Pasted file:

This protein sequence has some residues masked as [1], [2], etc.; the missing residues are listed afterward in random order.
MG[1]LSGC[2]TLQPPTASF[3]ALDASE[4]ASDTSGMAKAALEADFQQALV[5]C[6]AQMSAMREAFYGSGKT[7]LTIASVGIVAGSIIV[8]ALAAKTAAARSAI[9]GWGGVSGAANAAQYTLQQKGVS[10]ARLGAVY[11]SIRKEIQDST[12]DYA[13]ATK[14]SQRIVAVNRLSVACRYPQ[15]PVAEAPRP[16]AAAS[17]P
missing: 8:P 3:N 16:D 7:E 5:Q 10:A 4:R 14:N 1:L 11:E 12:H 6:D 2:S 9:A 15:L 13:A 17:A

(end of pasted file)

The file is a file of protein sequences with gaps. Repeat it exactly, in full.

This protein sequence has some residues masked as [1], [2], etc.; the missing residues are listed afterward in random order.
MG[1]LSGC[2]TLQPPTASF[3]ALDASE[4]ASDTSGMAKAALEADFQQALV[5]C[6]AQMSAMREAFYGSGKT[7]LTIASVGIVAGSIIV[8]ALAAKTAAARSAI[9]GWGGVSGAANAAQYTLQQKGVS[10]ARLGAVY[11]SIRKEIQDST[12]DYA[13]ATK[14]SQRIVAVNRLSVACRYPQ[15]PVAEAPRP[16]AAAS[17]P
missing: 8:P 3:N 16:D 7:E 5:Q 10:A 4:R 14:N 1:L 11:E 12:H 6:D 2:S 9:A 15:L 13:A 17:A